Blundell’s thesis was on how men and women thought of their social roles while watching these plays. The women sitting in the audience were interpreting things very differently from the men. What someone says and what people hear are two completely different things.
Ismene said, “[r]emember we are women, we’re not born to contend with men… we’re underlings, ruled by much stronger hands…” (Sophocles, 74-76). Women in the audience were probably not amused with Ismene’s words. Women have after all been ruling the household and influencing their husbands for thousands of years. Men know that a happy wife means a happy life, they would go along with what their wife wants in the end. Women were probably laughing, on the inside of course (you have to let them think they’re in charge after all to protect their manly pride), knowing who really ran the show. While the women were hearing this the men were hearing something completely different. The men in the audience were probably enjoying this, what with their manly ego’s being stroked and all. ‘Yes, we are in charge,’ men would think, as their wives leaned over patting their hands saying ‘of course, honey.’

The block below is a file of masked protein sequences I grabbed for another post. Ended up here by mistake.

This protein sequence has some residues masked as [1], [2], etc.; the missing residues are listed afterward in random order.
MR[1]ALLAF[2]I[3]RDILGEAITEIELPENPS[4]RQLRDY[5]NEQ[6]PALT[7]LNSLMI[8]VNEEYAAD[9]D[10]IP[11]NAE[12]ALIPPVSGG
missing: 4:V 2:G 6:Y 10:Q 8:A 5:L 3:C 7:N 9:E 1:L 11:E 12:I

After Antigone was apprehended Creon said, “I am not the man, not now: she is the man if this victory goes to her and she goes free” (Sophocles, 541-542). Creon meant that it would be a blow to his pride to let a woman best him in his own playing field. The men thought highly of themselves in this time period; they thought that women could not think like they could. Interpretation is everything and that is what Blundell is trying to tell us. That women have different ideas about their social roles than men.